E-publishing has suddenly jumped into the fashionable, and I am so happy about that! I started self publishing on line around 1998. I called my site Looking Glass Books and I posted excerpts of my novels and sold my novels on-line. I posted the novels but kept the URL’s secret. When someone bought a book, I sent them the URL and changed the URL once a month to protect the books from the web crawlers revealing their locations. Then some friends of mine, probably the very first e-reading people I swear by all that is bookish, told me that Peanut Press, an on-line e-book store, was looking for books. I promptly wrote to Peanut Press, and Peanut Press took my books. Then two things happened, an on-line publisher, Bookbooters.com, accepted my books and Peanut Press was bought out by a fairly indie unfriendly company. Thanks to Bookbooters, I was now “professionally published” which meant I could join the E-Published Internet Connection [EPIC] an on-line professional authors’ group of e-published authors. The requirement for membership to EPIC is that you have to be published by a legit e-publisher; that is, a publisher that does not charge an author for editing, proofing, creating the cover, and selling the author’s book and pays the author, usually with a high royalty. EPIC has always promoted e-books and e-authors and always allowed self-published e-books to be entered in its annual contest, the Eppies (now called the EPIC awards). My sf book Zollocco: A Novel of Another Universe was a Eppie finalist in 2001.
What next happened for me in my e-book saga was that sadly the head of Bookbooters.com was hospitalized and Bookbooters.com closed. I took over my books, starting (or restarting) my family publishing business as Oestara Publishing. I published my father’s story, The Joshua Machine, and it finalled in the Eppies under historical fiction. I co-edited, as a contributing author, The Oestara Anthology of Pagan Poetry and to my, my fellow editors, and my poets’ delight, we won the 2006 Eppie for Poetry. Our poetry book tied with a poetry book called Ghosts, an amusing coupling I think. As I published each book, I requested reviews. Each book I have published has garnered good reviews althoughiIn the early days of e-publishing, it was very difficult to find places willing to review e-books. EPIC members were great in sharing information on who would review e-books. In addition to struggling to find reviewers willing to review e-books, I priced the e-books much lower than the paperback editions from the very beginning of my e-publishing. Since I did not have ware-housing, shipping, and insurance costs, why pass non-existent prices on to readers?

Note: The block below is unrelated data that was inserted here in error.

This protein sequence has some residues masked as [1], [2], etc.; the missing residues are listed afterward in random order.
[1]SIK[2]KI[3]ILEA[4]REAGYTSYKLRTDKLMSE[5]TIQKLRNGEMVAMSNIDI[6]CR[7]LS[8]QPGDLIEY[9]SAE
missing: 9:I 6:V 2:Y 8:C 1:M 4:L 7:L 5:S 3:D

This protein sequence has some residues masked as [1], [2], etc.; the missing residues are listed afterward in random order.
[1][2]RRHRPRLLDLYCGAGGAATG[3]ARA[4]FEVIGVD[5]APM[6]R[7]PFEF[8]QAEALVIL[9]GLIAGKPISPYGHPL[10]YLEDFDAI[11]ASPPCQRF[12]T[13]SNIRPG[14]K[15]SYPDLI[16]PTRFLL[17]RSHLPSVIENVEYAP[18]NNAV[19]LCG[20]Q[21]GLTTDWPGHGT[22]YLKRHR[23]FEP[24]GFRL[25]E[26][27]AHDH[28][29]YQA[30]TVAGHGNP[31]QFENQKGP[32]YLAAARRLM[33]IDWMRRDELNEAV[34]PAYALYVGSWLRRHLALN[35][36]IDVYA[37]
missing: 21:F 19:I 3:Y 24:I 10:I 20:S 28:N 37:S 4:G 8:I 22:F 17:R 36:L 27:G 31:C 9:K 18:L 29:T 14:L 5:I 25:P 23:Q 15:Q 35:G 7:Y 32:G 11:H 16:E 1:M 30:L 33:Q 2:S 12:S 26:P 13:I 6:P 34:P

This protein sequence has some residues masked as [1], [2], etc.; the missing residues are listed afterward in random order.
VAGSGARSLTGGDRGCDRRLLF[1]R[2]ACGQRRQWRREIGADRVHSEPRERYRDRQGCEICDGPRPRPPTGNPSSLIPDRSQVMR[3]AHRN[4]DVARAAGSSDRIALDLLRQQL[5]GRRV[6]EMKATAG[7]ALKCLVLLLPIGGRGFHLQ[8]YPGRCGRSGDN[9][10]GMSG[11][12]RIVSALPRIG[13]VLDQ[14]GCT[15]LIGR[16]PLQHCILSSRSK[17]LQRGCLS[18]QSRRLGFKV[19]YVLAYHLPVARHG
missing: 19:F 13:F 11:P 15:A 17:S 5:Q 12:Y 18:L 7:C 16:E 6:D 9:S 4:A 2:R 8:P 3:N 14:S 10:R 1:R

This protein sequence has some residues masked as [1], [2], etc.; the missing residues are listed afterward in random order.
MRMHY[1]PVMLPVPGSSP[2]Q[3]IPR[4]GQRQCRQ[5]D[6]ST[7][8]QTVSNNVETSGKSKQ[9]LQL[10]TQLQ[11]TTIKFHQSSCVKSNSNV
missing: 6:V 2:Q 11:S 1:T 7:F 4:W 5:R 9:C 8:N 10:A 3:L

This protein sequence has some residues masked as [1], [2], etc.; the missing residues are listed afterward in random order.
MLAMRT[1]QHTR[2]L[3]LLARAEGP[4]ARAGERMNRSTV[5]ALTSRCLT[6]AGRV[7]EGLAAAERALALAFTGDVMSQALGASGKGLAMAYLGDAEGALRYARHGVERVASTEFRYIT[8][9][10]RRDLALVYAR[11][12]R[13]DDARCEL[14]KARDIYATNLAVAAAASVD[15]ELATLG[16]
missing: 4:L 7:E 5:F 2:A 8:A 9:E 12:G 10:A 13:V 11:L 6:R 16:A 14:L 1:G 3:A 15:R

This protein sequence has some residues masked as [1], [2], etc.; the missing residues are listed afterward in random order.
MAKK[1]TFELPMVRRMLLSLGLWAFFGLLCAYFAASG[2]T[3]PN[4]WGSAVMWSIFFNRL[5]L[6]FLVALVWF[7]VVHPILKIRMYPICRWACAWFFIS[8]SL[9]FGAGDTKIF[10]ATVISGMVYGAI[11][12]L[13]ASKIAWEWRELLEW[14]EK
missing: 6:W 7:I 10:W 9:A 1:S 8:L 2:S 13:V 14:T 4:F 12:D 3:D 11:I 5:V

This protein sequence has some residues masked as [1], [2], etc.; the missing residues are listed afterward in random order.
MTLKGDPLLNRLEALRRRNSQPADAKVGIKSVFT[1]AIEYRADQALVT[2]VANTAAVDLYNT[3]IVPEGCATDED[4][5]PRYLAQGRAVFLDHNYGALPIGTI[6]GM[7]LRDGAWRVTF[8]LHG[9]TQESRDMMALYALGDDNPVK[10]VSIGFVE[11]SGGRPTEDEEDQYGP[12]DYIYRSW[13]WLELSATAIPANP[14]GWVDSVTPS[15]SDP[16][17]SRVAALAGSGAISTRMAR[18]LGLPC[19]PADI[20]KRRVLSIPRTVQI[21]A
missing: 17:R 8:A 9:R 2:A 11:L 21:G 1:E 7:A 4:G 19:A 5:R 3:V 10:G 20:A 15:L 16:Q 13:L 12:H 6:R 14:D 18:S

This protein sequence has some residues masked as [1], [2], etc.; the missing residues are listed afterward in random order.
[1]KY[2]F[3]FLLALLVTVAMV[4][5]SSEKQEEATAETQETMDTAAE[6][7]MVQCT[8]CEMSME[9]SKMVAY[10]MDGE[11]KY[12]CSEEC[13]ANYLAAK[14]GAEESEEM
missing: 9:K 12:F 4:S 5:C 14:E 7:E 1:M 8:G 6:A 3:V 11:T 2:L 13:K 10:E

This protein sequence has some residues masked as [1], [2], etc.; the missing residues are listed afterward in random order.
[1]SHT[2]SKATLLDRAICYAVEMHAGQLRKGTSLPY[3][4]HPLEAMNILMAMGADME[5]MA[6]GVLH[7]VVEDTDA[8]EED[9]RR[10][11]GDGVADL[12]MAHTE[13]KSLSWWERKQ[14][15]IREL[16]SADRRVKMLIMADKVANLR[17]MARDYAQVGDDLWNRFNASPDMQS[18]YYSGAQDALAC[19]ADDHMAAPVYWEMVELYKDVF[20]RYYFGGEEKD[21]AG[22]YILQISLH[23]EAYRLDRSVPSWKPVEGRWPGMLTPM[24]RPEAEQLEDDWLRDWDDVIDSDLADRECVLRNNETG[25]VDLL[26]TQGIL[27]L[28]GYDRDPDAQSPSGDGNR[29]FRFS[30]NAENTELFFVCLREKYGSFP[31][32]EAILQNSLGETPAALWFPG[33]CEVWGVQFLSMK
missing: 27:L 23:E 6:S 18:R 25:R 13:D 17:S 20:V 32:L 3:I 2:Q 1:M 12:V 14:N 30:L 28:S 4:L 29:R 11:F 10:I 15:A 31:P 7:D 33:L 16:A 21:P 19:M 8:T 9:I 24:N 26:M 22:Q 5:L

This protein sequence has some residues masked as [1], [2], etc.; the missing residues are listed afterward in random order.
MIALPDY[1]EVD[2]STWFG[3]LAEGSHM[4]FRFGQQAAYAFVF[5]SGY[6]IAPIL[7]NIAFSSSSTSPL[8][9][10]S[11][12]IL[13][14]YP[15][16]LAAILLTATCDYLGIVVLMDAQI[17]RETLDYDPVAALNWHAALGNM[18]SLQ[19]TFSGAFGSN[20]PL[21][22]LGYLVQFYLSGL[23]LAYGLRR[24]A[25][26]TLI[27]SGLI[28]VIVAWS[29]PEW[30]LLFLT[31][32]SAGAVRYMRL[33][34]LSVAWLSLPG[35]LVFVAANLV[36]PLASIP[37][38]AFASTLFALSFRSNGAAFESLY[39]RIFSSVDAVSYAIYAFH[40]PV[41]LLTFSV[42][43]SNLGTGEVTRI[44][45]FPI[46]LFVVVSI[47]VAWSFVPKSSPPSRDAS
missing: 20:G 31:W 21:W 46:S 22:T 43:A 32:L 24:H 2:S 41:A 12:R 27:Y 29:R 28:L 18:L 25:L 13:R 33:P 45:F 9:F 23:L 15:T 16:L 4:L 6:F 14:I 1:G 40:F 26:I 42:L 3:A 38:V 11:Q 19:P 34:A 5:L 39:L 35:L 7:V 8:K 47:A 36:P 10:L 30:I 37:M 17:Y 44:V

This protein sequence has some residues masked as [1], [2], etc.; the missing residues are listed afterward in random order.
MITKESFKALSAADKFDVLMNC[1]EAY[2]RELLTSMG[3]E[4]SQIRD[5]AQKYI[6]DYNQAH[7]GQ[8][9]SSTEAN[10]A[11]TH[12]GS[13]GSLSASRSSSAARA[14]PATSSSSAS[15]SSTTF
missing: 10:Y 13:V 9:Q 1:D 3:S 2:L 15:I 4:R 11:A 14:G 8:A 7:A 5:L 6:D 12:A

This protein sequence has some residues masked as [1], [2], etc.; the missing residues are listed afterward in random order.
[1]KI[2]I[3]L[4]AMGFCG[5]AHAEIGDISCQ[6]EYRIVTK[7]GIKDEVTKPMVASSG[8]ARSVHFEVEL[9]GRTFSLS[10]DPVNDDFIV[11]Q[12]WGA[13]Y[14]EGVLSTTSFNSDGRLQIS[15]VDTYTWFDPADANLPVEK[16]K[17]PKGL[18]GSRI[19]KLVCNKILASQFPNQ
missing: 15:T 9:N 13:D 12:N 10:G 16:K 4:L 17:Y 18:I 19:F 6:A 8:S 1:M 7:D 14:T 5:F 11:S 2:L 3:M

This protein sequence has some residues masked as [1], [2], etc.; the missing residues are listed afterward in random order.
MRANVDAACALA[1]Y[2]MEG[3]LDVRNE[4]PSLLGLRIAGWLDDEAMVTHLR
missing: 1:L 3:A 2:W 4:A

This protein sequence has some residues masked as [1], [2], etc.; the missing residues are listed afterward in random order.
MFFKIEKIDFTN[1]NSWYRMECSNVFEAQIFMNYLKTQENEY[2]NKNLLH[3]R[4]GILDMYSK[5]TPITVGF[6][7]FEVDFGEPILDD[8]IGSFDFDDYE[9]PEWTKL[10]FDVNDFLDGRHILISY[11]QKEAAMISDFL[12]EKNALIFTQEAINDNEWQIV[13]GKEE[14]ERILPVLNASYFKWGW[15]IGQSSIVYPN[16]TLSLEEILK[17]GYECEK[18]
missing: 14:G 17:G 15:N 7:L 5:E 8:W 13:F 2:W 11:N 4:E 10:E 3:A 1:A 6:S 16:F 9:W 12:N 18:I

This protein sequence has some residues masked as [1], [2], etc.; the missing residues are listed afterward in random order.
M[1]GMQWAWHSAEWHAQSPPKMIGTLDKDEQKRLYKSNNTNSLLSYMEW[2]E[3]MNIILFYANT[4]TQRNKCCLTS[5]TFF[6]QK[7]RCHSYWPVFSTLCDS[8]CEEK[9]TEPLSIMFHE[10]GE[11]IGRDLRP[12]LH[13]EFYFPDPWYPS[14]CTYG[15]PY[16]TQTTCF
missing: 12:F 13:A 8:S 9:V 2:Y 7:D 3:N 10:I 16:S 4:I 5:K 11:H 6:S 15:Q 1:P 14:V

Now readers have discovered what we EPIC members have been saying for a very long time. There are very good books available as e-books. Years ago, we EPIC members were trying to convince those companies who make e-readers to carry our books, not just those by the traditional publishing houses. Now Smashwords gets any e-author’s e-books on the most famous of the e-readers. E-authors have suddenly jumped over what had been an insurmountable hurdle.
In the last few years, though I maintained Oestara Publishing, I returned to writing scripts for my creative outlet. I found, though, that theater and film are still stuck in a world where only seventeen percent of works produced are written by women. Indeed when I mentioned to Eva Eisner, who came to my city on her book tour, about how theaters were telling me how they found my scripts original and how they liked and respected my plays–but were not going to do them, she said: “Welcome to the world of feminist playwrights.” During my time smacking my head against theater and films shut door, an author sent me a book on tarot meanings devoted to issues of romance, meant to be used with any deck, and I found myself again focusing on e-publishing. As I mentioned in my first blog, I decided that one of the scripts I have written would be better suited as a Manga graphic novel. I started this blog to find artists and to learn about Manga and in the process have learned that e-books and self-publishing via the internet have exploded. Many authors are having success self-publishing their e-books; Manga sales are down twenty percent in paperbacks but up twenty-percent as on-line works; and Australia, unlike the US, publishes many well selling women fantasy writers. This last is great news for me because I am writing an epic fantasy.
I do think that fiction writers should publish in all three ways: with traditional publishing houses, with legit e-publishers, and through self-publishing. There remains stigma against self-publishing, but there are those e-authors “who cry about it all the way to the bank.” Each type of publishing reaches additional readers, and that’s what we want to do, reach our readers.
The Eternal Night: http://www.eternalnight.co.uk/books/c/claycynthiajoyce/zollocco.html
Amazon customer reviews: http://www.eternalnight.co.uk/books/c/claycynthiajoyce/zollocco.html